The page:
Had to fit aftermarket shocks and struts, started out with a full aftermarket front setup (springs and struts) but the aftermarket front springs were far to heavy a spring rate and drove like a forklift. Bloody good in a straight line, good on corners too but backbreaking. The struts had removable lower spring seat cups, so the factory springs went back on them with a 10mm spacer between the strut body and spring seats to increase the preload slightly on the factory springs. This gave in effect a 20mm lift at the front end, which allowed the front wheels to be adjusted back into the factory alignment specs which cured the washout and sledging issue at the front end. Also, as non-adjustable and under the max lift limits no suspension certs reqd.

    A total stuff around and took a long time as mixing and matching different brands of gear without a 'known' spring rate, and all in all didn't leave me the happiest with Ford dealer.

    But, what it did do was pleasant in the extreme, it made the trailer anti-sway, anti-slip, traction control, electronic diff locking and ABS systems come in a lot more gradually and progressively which makes the ute a heap more controllable in just about every situation I've had it in. It is actually a really nice, controllable and pleasant machine to operate now and I am really happy with the end result. I've been considering changing it out for a newer version Ranger but the new twin turbo's are total arse with heavy draggy trailers (I know of one that returns over 20L/100Km with a 3 ton boat on the back, mine does 10L/100Km same boat). Might as well get an ev to tow the boat if you're going to spew that much crap into the atmosphere (like most ev drivers using Huntly coal-fired power to charge their 'clean green death machine').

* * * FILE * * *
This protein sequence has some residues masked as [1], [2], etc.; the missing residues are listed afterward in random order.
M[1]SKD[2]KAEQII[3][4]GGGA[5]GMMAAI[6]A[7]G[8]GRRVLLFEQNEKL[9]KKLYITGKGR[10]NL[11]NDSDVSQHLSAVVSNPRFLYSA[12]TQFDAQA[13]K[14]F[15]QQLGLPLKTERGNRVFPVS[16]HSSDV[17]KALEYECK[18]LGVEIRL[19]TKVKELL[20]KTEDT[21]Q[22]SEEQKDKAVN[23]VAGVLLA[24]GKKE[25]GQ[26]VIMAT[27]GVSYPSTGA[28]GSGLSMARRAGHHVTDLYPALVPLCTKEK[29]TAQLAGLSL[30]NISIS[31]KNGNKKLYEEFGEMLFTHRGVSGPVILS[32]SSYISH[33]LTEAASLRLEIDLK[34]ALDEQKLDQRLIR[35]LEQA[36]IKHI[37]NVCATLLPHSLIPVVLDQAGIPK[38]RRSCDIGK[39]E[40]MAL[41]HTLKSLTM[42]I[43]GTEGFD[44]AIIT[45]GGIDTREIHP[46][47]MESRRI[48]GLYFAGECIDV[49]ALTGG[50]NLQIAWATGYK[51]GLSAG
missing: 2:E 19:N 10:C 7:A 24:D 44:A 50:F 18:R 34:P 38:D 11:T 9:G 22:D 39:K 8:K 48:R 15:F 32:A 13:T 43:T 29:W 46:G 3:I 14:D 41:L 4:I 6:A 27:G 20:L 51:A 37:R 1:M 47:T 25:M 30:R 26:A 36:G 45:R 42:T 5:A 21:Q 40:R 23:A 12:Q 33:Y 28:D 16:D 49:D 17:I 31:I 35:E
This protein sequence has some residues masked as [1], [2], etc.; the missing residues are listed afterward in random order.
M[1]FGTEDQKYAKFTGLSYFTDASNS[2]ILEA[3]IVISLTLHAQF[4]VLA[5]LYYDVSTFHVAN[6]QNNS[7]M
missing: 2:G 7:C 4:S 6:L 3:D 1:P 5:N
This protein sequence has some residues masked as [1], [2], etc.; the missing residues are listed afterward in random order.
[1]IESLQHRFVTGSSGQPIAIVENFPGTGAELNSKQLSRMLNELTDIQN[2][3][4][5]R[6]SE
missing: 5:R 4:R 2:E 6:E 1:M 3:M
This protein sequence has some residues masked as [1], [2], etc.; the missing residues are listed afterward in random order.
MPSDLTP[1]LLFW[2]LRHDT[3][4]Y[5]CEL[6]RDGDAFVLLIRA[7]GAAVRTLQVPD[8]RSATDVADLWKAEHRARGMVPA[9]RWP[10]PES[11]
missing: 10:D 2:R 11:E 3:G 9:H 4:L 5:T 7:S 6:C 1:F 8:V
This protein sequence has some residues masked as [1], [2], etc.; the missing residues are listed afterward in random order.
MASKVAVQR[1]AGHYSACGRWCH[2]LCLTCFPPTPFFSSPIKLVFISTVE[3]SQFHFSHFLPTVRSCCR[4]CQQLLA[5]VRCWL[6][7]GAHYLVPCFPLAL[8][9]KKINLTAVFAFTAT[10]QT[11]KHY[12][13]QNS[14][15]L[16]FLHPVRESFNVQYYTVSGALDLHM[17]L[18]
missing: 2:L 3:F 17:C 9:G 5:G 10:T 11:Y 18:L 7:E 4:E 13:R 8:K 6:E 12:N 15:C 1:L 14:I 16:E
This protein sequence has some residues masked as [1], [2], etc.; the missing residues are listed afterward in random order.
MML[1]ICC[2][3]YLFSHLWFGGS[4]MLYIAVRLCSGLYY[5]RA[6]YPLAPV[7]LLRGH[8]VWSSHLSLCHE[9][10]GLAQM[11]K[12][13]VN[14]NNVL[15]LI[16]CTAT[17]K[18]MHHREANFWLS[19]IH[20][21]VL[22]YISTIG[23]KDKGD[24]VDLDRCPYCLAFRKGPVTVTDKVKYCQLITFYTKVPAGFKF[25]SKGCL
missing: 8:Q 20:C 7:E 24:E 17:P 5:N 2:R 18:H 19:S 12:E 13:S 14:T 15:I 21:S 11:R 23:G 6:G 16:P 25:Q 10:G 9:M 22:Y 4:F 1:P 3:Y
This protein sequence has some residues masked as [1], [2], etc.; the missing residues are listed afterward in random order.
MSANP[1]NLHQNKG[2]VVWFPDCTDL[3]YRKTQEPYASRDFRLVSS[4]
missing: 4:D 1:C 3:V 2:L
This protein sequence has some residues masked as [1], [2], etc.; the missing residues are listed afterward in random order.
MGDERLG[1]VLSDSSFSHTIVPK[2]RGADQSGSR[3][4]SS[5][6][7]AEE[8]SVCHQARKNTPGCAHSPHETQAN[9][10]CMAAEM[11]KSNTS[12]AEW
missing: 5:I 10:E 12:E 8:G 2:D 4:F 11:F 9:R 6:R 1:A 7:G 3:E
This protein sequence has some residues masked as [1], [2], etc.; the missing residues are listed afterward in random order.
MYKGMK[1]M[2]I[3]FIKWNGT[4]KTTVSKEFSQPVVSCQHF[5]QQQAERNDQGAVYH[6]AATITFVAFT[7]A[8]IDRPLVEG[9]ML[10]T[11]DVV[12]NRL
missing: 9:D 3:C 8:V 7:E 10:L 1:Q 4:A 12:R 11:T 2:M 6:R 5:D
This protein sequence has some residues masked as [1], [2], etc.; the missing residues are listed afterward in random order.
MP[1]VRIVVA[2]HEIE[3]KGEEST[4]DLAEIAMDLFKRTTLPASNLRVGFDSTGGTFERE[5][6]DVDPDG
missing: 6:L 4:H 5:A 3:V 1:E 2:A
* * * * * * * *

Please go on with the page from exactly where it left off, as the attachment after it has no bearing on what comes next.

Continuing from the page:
Flyblown likes this.

  4. #49
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    www.youtube.com/watch?v=a3SFDa05v7Y
    Here's some hilux adds that will bring back memories
    www.youtube.com/watch?v=neRg9YCyJqc
    Last edited by 7mmwsm; 18-02-2021 at 09:18 PM.
    Overkill is still dead.

  5. #50
    Member Flyblown's Avatar
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    @Mauser308 that’s one of the best description of the problems trying to get the Ranger (and other brands) fit for hard work that I’ve read.

    The description of the change to handling dynamics is very salient indeed - there are that many guys out there that slap heavy springs onto the rear of the ute and haven’t a clue why the thing drives like a disabled crab afterwards. To be fair, there are dozens of dealers that wouldn’t have a clue either.